Lost Ski Areas

Shem Roose

They once were lost...

Jeremy Davis, founder of the New England Lost Ski Areas Project, and author of "Lost Ski Areas of the White Mountains," has released a second book. "Lost Ski Areas of Southern Vermont" is a 160-page chronicle of the history of some 60 now-defunct Vermont ski resorts, complete with interviews, research and 180 photographs.

There are over 100 abandoned ski resorts in Vermont alone. Davis' books capture a time when outdoor winter recreation was just as much about community as a resort "experience." The ski areas of yesteryear were mom and pop operations that often ran just a few surface lifts, but were plentiful, widespread and down-home enough for parents to simply drive around the bend, pay a couple of dollars and drop their kids for the day. NELSAP research suggests that a combination of factors, including an economic slowdown, larger resort development (including modern, season-extending snowmaking), and shortening winters led to the shuttering of resorts throughout New England.

"Chronicling [the lost resorts] is very important as many of the ski pioneers are sadly passing away. Now is the time to record their memories and stories," says Davis. "This is a unique part of our history and needs to be preserved before it's too late."

...but now are found.

NELSAP's work has drawn a dedicated following of skiers who were either brought up on the local hill, or who have relatives who were in that mix. Snowboarders might seem a bit disconnected from the book's main audience, having come of age after most of these ski areas were "lost." But for modern riders on the hunt for offbeat "backcountry" destinations, the book provides fuel for adventure -- and just as important, a deeper context for the history of winter sports in the Green Mountain state.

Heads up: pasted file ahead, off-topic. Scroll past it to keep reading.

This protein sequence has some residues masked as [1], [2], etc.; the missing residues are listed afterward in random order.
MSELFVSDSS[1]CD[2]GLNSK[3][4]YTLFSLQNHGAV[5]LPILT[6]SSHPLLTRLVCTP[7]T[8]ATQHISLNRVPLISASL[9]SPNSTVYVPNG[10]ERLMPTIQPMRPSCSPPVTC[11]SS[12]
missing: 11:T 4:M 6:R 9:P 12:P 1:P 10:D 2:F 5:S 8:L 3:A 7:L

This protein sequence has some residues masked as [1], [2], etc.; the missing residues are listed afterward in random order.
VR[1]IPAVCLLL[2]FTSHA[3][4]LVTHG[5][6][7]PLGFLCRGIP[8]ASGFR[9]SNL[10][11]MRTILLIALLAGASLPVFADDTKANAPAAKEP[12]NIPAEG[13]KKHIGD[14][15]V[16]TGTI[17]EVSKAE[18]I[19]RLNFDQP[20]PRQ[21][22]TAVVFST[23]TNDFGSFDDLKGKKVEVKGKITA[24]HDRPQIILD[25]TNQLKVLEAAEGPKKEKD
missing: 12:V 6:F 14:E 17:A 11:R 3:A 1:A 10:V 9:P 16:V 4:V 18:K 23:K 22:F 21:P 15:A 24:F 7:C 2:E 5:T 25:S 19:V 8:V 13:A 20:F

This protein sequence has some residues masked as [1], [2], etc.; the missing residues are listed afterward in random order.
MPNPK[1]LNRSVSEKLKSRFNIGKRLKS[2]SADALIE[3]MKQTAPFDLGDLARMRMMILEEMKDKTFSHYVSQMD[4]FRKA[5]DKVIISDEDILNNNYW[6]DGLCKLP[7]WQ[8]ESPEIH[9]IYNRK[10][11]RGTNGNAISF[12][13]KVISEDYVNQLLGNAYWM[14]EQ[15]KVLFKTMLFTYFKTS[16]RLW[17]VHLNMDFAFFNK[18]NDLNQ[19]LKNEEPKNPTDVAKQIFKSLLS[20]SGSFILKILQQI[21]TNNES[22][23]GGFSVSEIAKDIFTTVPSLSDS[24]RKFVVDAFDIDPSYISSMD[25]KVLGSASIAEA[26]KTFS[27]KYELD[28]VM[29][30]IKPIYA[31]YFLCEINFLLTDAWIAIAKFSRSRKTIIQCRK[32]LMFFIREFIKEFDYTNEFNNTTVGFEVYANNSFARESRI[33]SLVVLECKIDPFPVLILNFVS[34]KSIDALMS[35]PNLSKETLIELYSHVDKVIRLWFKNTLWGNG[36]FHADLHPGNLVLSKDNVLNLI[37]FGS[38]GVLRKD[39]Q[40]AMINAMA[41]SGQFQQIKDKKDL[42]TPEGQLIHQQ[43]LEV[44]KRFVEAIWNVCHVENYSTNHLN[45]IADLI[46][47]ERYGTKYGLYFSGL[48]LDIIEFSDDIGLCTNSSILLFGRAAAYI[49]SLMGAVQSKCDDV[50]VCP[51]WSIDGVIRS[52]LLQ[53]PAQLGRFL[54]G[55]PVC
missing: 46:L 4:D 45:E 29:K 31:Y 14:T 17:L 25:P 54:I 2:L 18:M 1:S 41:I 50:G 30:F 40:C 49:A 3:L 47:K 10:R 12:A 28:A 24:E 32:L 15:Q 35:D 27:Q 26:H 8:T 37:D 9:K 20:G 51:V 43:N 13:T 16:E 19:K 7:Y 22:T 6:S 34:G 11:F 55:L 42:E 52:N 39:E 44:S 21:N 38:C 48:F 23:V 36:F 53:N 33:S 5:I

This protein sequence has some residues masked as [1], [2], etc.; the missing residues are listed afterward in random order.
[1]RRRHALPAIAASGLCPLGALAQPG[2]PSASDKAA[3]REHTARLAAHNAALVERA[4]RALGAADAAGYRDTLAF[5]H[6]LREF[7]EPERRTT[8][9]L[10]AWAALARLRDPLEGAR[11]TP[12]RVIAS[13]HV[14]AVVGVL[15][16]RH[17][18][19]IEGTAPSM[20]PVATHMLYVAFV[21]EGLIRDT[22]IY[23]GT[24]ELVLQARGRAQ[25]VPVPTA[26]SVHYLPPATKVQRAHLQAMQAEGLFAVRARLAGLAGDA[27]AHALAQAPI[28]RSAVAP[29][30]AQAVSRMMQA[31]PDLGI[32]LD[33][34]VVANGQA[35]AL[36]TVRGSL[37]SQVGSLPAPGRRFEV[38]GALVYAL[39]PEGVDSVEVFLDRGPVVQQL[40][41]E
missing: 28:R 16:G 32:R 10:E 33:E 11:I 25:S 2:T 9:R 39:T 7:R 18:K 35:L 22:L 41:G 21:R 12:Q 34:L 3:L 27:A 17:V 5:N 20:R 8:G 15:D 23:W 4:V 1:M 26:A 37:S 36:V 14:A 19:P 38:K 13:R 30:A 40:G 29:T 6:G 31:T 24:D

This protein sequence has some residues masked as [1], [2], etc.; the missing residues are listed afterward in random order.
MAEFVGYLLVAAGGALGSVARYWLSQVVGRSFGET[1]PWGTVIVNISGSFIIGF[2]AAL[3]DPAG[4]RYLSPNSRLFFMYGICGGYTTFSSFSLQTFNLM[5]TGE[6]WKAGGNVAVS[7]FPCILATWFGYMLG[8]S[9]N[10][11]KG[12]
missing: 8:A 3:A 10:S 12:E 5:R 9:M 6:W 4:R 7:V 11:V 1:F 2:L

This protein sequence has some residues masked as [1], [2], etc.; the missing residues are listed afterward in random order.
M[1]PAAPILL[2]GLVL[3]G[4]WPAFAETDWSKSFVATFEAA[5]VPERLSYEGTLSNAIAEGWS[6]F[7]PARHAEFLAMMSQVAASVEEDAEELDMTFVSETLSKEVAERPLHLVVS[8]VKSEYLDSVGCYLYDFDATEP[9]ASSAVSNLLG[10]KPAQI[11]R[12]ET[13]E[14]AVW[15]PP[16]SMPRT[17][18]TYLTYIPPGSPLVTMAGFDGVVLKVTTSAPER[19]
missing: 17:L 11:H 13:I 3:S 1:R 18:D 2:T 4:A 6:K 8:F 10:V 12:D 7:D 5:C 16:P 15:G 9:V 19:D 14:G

Anyone seeking to adventure in an abandoned ski area should "always ask permission or make sure the land is available to the public before riding," warns Davis. "Readers have to understand that you need to be very careful -- there are a lot of unmarked hazards at lost ski areas."

The book's account of ski area closures also offers skiers and boarders alike a chance to ponder the future of the sometime-tenuous existence of the modern ski resort.

"Predicting the future is tough, but I'd imagine that some of our current resorts will become 'lost' 70-100 years from now," says Davis. "Particularly some of the medium-sized areas that have marginally operated in the last decade. It all depends on how technology such as snowmaking can improve to counteract any warming/lack of snow that may eventually occur."

Davis says there will definitely be more NELSAP book titles in the future, and includes Northern Vermont, the Berkshires, and the Adirondacks/Upper Hudson Valley in his list of regions he's considering covering. "Lost Ski Areas of the White Mountains" got a great response, even becoming the best-selling non-fiction title at a New Hampshire bookstore.

Related Content